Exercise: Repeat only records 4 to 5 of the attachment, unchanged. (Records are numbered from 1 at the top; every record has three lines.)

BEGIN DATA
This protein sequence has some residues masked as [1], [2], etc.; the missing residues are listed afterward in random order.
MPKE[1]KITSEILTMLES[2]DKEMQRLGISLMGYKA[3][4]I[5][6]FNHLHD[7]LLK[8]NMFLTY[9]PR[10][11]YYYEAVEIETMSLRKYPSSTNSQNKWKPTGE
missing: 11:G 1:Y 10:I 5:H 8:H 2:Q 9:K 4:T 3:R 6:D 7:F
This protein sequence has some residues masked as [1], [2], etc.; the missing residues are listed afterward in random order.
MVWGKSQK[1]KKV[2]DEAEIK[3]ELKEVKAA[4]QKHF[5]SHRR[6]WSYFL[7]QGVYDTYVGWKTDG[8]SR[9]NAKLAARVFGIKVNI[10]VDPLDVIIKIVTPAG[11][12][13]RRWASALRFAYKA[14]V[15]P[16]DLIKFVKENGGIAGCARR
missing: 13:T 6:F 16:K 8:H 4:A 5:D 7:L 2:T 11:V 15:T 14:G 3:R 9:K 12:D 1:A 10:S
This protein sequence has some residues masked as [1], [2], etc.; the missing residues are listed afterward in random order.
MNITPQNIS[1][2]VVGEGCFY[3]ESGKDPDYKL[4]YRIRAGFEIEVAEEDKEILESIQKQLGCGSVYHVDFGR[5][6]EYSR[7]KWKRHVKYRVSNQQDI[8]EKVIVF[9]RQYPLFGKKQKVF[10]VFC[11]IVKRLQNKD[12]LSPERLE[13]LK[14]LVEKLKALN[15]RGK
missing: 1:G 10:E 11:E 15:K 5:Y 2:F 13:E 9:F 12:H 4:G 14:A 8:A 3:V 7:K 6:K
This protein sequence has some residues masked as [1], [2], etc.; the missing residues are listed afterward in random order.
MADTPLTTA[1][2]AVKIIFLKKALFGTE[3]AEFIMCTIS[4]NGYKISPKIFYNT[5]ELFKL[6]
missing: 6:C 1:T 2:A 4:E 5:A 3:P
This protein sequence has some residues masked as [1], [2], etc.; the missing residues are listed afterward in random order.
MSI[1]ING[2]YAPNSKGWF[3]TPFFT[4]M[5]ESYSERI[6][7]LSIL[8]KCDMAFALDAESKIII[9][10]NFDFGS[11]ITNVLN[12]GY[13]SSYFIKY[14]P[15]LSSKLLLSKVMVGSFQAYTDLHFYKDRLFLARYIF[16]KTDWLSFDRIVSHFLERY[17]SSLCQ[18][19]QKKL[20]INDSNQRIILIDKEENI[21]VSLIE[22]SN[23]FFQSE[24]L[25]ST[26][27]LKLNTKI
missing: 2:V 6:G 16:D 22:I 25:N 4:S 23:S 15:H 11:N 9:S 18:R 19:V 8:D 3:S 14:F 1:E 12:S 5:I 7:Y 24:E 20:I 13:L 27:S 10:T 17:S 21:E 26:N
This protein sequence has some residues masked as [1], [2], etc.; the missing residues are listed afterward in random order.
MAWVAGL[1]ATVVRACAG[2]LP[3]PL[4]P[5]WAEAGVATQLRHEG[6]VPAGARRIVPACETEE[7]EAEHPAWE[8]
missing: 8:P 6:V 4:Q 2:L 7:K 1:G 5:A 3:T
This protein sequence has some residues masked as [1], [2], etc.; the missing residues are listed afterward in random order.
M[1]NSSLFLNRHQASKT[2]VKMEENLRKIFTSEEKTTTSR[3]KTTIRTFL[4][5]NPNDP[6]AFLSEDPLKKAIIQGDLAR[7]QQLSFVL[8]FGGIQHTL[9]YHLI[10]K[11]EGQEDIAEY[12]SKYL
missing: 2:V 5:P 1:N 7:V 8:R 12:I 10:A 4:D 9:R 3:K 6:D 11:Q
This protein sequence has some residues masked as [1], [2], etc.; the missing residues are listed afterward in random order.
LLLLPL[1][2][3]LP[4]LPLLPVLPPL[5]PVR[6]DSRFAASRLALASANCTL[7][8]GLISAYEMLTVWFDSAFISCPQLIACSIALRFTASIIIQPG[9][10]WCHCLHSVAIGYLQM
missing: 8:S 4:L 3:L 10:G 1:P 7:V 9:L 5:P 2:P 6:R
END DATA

This protein sequence has some residues masked as [1], [2], etc.; the missing residues are listed afterward in random order.
MADTPLTTA[1][2]AVKIIFLKKALFGTE[3]AEFIMCTIS[4]NGYKISPKIFYNT[5]ELFKL[6]
missing: 6:C 1:T 2:A 4:E 5:A 3:P
This protein sequence has some residues masked as [1], [2], etc.; the missing residues are listed afterward in random order.
MSI[1]ING[2]YAPNSKGWF[3]TPFFT[4]M[5]ESYSERI[6][7]LSIL[8]KCDMAFALDAESKIII[9][10]NFDFGS[11]ITNVLN[12]GY[13]SSYFIKY[14]P[15]LSSKLLLSKVMVGSFQAYTDLHFYKDRLFLARYIF[16]KTDWLSFDRIVSHFLERY[17]SSLCQ[18][19]QKKL[20]INDSNQRIILIDKEENI[21]VSLIE[22]SN[23]FFQSE[24]L[25]ST[26][27]LKLNTKI
missing: 2:V 6:G 16:D 22:I 25:N 4:S 23:S 15:H 11:N 9:S 18:R 19:V 8:D 3:S 14:F 1:E 12:S 5:I 7:Y 24:E 20:I 13:L 27:S 10:T 17:S 21:E 26:N